Visiting the Sick: Bikkur Holim
Among the acts of caring that are obligatory and meritorious in Jewish law and ethics, visiting the sick is especially significant. Its importance is underscored by its appearance in our daily prayer book's top three texts for the Torah study blessing ("These are the things" ), that familiar Mishnaic list of the good deeds that yield dividends to the doer in this world, while the capital is stored for the world to come. A classic midrash portrays God as modeling this mitzvah when God appears to Abraham in Genesis 18, a narrative that comes just after the story of Abraham’s circumcision: God is visiting the recovering patient.
The mitzvah to visit the sick extends to people of all ethnic and religious groups (Shulhan Arukh, Yoreh De‘ah 335:1). The purpose for doing so is to alleviate suffering, evident from the rabbinic adage that the visitor relieves the ill person of one sixtieth of his suffering (Leviticus Rabba 34). Aware that the presence of visitors might instead become a burden or cause embarrassment, the tradition attempts to regulate many aspects of this mitzvah.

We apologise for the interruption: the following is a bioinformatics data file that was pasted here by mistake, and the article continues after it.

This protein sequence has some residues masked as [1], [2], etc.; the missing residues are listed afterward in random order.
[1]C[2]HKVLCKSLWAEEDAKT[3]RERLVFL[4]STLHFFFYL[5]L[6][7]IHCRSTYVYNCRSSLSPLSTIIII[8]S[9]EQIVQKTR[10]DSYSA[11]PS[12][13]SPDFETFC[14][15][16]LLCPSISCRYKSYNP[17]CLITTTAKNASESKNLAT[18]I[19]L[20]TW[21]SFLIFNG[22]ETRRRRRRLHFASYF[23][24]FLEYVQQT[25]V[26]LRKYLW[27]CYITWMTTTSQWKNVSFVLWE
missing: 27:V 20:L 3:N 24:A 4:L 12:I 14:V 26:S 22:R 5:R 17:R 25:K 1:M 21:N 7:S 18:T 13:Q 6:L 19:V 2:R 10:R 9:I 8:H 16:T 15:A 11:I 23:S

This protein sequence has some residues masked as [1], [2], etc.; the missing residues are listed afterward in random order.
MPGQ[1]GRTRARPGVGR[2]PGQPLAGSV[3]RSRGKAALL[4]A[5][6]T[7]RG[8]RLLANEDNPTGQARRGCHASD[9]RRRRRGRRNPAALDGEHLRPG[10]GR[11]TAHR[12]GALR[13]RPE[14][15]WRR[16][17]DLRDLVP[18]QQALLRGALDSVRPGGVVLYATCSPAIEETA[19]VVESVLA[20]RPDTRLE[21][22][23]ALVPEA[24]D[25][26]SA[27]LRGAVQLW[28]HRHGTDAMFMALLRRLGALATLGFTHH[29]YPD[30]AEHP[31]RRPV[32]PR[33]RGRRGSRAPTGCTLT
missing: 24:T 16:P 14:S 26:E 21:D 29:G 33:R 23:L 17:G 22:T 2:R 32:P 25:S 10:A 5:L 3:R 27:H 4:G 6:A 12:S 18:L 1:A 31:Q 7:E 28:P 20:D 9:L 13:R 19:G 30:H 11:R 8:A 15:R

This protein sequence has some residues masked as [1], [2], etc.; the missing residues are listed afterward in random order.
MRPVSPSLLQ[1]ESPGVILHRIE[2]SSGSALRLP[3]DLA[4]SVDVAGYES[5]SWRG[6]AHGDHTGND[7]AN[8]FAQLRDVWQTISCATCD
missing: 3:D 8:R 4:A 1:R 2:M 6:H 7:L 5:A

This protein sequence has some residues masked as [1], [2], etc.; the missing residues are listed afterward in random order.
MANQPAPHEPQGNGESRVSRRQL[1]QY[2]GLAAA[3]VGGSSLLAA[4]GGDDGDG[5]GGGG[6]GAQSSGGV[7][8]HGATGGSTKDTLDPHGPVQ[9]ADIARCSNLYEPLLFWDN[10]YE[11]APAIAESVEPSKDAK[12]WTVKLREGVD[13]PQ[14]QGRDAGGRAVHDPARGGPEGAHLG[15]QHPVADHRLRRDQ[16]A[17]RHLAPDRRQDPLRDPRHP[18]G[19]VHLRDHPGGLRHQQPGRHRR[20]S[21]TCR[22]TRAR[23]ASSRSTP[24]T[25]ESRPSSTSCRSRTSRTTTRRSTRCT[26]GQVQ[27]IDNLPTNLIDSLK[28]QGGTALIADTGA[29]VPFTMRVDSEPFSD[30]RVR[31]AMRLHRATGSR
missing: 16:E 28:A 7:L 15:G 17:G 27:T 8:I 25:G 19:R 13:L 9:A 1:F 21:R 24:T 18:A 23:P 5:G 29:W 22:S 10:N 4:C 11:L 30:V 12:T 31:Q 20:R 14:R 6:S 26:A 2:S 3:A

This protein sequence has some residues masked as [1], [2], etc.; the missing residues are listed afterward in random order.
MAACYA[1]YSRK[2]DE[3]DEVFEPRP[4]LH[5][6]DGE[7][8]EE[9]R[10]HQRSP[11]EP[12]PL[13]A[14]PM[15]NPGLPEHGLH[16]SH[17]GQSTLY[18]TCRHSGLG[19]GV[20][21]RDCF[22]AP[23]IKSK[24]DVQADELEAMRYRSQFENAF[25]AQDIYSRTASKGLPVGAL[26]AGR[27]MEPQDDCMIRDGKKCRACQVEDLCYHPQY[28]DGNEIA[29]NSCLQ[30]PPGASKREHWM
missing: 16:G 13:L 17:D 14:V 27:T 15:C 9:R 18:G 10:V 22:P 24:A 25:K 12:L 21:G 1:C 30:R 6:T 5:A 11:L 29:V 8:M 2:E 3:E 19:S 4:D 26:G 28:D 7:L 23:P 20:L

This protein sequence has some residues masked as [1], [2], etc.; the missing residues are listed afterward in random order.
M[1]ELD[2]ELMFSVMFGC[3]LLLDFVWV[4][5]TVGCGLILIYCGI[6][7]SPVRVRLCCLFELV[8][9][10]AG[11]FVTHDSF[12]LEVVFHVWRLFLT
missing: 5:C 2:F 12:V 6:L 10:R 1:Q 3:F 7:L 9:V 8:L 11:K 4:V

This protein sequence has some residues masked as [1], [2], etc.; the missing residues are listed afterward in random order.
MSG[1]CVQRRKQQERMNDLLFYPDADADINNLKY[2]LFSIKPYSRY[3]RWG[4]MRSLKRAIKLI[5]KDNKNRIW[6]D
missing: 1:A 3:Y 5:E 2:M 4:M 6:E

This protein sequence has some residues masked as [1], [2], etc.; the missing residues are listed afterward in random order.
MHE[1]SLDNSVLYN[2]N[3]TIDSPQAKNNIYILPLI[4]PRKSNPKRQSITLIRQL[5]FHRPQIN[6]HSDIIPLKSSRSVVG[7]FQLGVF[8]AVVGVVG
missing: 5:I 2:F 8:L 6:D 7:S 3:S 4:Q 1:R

For example, we should wait a while before visiting someone who falls ill, so as not to give the patient the impression that the illness is grave. All but close relatives and friends are advised to postpone a first visit until the third day of the illness -- unless that illness is indeed serious.
We should visit often, yet not impose a burden on the patient and his caretakers. The rabbinic tradition advises exercising good judgement regarding the time of day when we visit: in the early hours of the morning, medical professionals are usually attending to the patient, and in the evening she is usually tired (BT Nedarim 40a). Surprisingly, perhaps, we are called on to exercise discretion regarding whom we choose to visit: an ailing enemy may interpret a visit as gloating over his misfortune.
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